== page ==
,And so it all all of a sudden all of those things kind of clicked together in my brain. And I, you know, I thought, Wow, what? What an unbelievable experience we just had. So so Will And I are kind of standing there debriefing this whole experience. And I think this was the fifth hill that we went to because we went to two others. I believe after this. So anyway, Will looked at me and he said, Hey, can I ask you a question? And I said, Yeah, sure. And he said, Do you mind if I ask you what your gratitude was here? And again, we have not shared our list with each other. We didn’t talk about it ahead of time or coordinate or whatever. Yeah, that was kind of a very personal thing. And I said, Yeah, I said, I, um, expressed gratitude for my health, and Will looked at me, and he said, I did, too, and both of us kind of got that, I don’t know, that look, you know, like our eyes got bigger. We just looked at each other and thought, what are the odds?
First of all, of all the things that you could be grateful for in life ,that we would have been, that we would have chosen health at the exact same place. And then Will said, and I thought this was really profound, or it felt very profound in the moment to us. He said, You know, Mother Teresa was well known for healing the sick. You know, working with lepers. He said, You know, I just find it, you know, kind of the perfect intersection of, ah, lot of different things that we’re here together. We are expressing our gratitude in this place for our health. And Mother Teresa was really known for working with people who were sick and trying to heal them. And I, you know, both of us kind of got that, like, goose bump moment. And and, um, needless to say, have talked about that experience many, many, many times over the years together.
How, um, you know, interesting, it was, that with all the planning, and all of the different ways that I could have put that day together exploring the seven hills of Ancient Rome. You know, from our perspective, God had some real intentionality and having us together in that place on that day in that moment with that same gratitude.
So anyway, it was an unbelievably cool experience for both of us, and, needless to say, one that we will never forget. So from a travel, you know, podcasting perspective, or a travel blogging perspective, here’s something that I want you to consider. Because that was a very unique story and obviously not one that I told you all because I’m, you know, I’m thinking that, you know, whatever, that that that is an experience you ought to seek to have too. But I guess my biggest point in sharing this story with y’all is this. No matter how many times you’ve been to a city, if it’s a city you love, and a city that you want to go back to, there’s always a new experience to have there.
And the reason I say that is Will and I, since that time, have been back to Rome together many, many times and will continue going back to Rome many, many times. And it really doesn’t matter to us how many times we’ve been there. There is always a new experience to have. There is always something new to see. There’s always something new to learn and even, you know, going back to some of the major sites over and over again. Well, I mean, there they are. There’s, like an infinite amount of knowledge to be gained every time you go visit the Colosseum or the Vatican or whatever it is. And neither of us ever kind of take the position, been there, done that, check the box. Don’t need to see it again.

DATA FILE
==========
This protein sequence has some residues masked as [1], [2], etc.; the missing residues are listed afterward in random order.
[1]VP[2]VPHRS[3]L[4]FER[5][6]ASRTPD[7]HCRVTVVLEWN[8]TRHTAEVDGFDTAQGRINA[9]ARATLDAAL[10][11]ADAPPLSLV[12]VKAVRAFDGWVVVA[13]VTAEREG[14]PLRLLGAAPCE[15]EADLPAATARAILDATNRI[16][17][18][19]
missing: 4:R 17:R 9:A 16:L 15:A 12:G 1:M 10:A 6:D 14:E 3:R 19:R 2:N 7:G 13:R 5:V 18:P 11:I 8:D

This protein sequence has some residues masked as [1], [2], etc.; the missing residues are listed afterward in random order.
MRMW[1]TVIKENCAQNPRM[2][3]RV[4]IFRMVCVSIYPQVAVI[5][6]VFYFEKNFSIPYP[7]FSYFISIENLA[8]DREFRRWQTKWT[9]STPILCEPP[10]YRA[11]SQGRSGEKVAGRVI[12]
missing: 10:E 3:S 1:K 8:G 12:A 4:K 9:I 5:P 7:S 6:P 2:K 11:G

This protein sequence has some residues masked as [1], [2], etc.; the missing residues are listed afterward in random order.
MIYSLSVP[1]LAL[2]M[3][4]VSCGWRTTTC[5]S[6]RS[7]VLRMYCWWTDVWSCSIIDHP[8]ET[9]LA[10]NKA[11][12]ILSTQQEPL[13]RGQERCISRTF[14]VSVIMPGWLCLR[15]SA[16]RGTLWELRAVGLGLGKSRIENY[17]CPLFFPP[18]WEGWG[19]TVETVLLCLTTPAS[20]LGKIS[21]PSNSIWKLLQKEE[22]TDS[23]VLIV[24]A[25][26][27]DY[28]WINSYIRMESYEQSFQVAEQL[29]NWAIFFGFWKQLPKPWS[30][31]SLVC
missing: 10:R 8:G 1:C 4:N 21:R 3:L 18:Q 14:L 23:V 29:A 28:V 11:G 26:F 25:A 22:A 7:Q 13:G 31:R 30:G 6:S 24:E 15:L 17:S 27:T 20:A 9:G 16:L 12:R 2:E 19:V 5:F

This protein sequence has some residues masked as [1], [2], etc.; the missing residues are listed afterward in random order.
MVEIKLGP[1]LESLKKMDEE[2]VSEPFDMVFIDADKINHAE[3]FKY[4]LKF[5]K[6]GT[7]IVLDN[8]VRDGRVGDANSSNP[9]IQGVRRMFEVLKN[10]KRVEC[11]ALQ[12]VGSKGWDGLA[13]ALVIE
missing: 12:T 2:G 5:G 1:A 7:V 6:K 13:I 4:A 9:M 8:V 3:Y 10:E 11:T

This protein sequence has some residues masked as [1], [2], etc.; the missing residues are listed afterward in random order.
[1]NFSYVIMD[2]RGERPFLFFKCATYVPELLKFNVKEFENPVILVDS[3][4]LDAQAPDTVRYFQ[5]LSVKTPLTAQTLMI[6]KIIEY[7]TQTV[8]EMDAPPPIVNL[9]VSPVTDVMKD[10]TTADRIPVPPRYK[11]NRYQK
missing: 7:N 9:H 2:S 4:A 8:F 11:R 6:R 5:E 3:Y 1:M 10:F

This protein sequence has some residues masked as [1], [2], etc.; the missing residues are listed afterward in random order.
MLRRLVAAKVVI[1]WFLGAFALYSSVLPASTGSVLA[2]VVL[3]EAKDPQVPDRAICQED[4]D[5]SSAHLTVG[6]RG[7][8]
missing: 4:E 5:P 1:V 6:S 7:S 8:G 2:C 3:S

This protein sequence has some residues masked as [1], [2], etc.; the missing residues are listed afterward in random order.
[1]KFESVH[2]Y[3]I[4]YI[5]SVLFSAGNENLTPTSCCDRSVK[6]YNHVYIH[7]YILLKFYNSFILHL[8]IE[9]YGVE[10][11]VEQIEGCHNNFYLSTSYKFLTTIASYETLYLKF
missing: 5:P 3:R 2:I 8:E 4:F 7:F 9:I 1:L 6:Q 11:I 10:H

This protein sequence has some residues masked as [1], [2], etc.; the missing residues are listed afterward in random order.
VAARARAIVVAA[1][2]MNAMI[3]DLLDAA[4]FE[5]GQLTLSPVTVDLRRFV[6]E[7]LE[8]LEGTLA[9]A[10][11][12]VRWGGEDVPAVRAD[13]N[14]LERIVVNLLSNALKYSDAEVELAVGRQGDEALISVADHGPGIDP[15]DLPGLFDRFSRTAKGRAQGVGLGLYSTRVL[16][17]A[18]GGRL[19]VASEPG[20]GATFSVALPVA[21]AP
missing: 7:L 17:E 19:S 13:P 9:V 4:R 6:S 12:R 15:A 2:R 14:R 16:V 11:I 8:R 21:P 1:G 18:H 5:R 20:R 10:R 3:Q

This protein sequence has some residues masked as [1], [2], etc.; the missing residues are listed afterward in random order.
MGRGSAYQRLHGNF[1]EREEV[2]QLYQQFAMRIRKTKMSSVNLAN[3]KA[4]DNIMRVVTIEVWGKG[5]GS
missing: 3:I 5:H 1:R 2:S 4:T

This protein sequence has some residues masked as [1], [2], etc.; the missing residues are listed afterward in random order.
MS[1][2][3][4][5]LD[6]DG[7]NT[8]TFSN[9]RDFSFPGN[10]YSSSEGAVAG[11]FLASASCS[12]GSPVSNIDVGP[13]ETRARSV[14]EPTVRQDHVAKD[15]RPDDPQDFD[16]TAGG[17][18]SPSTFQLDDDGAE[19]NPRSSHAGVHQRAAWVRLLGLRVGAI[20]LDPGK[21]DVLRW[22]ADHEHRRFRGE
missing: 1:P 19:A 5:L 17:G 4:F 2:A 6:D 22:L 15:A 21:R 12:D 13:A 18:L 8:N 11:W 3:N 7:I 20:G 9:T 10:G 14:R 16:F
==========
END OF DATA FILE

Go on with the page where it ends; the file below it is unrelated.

And I know that there’s a lot of people who do travel that way, and that’s not throwing any shade at all. But what I am encouraging you all to consider is going back to the same city over and over again, is is not by any stretch a waste of time or kind of depriving you of the opportunity to see new things. There’s an infinite number of experiences that you can have in the same city that you visit year after year after year, and that is definitely how I feel about Rome.
So a couple of final points and then we’ll wrap up today’s episode. If you are interested in, truly, the exact itinerary that Will and I followed on our seven hills of ancient Rome day, I will link to a blog post I have written, detailing it out. Exactly in what order we visited each of the seven hills of Ancient Rome, and the different places of worship that I identified at each of those, at each of those places, so that we could express our gratitude. I’ll put a link in the show notes to that blog post about the seven hills of Ancient Rome.
If you are planning on traveling to Rome, I want to remind you that I have written several guides for Rome. 1,2 and 3 day curated itineraries. I have a Rome Restaurant guide and a Rome Shopping Guide. And the beauty of my itineraries is that each day is divided into a set of morning activities and a set of afternoon activities that are all very interchangeable. So you can kind of, I guess, like Lego pieces, kind of move them around, and arrange morning and afternoon how you want. But all the activities that are grouped together in the mornings, and all the activities group together in the afternoon, are very much in the same geographic area.
So I really take into consideration saving your feet and not running you all over Rome. Zigzagging around, I really believe in efficiency in sightseeing. So my guides were definitely designed that way. Um, if you’re interested, I will put a link in the show notes to my Curious Cow Girl Shop, where you can take a look at my guides and if interested you can purchase one for an upcoming trip to Rome.
All right, that wraps up today’s episode. Thank you for traveling with me to Rome today. I hope you enjoyed the conversation as much as I did. And I will look forward to talking with you all again soon. Bye.